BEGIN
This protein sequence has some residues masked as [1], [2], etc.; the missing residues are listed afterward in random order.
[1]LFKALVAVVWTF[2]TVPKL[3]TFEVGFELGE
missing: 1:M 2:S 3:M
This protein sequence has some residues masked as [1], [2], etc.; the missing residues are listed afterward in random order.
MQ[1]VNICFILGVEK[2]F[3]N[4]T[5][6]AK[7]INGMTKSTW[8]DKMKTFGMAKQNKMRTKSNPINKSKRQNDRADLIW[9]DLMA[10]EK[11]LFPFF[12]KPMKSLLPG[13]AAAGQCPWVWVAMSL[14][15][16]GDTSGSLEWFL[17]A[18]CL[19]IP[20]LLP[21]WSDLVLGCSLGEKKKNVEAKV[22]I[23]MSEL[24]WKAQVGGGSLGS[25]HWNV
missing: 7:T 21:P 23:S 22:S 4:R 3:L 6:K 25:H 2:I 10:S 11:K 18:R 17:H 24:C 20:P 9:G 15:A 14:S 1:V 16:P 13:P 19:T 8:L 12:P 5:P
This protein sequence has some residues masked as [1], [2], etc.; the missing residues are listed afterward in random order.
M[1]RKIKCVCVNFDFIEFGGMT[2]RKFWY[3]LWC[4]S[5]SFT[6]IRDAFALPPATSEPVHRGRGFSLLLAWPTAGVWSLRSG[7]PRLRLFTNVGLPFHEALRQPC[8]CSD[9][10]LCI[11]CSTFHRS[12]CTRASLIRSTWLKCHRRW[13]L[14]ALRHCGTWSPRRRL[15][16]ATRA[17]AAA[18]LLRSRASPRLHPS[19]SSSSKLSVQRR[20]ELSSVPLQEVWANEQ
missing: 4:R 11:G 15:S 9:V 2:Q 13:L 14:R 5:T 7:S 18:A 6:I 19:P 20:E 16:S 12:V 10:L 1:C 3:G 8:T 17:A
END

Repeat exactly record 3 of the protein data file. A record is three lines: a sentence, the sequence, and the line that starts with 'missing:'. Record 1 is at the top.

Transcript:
This protein sequence has some residues masked as [1], [2], etc.; the missing residues are listed afterward in random order.
M[1]RKIKCVCVNFDFIEFGGMT[2]RKFWY[3]LWC[4]S[5]SFT[6]IRDAFALPPATSEPVHRGRGFSLLLAWPTAGVWSLRSG[7]PRLRLFTNVGLPFHEALRQPC[8]CSD[9][10]LCI[11]CSTFHRS[12]CTRASLIRSTWLKCHRRW[13]L[14]ALRHCGTWSPRRRL[15][16]ATRA[17]AAA[18]LLRSRASPRLHPS[19]SSSSKLSVQRR[20]ELSSVPLQEVWANEQ
missing: 4:R 11:G 15:S 9:V 2:Q 13:L 14:R 5:T 7:S 18:A 6:I 19:P 20:E 16:S 12:V 10:L 1:C 3:G 8:T 17:A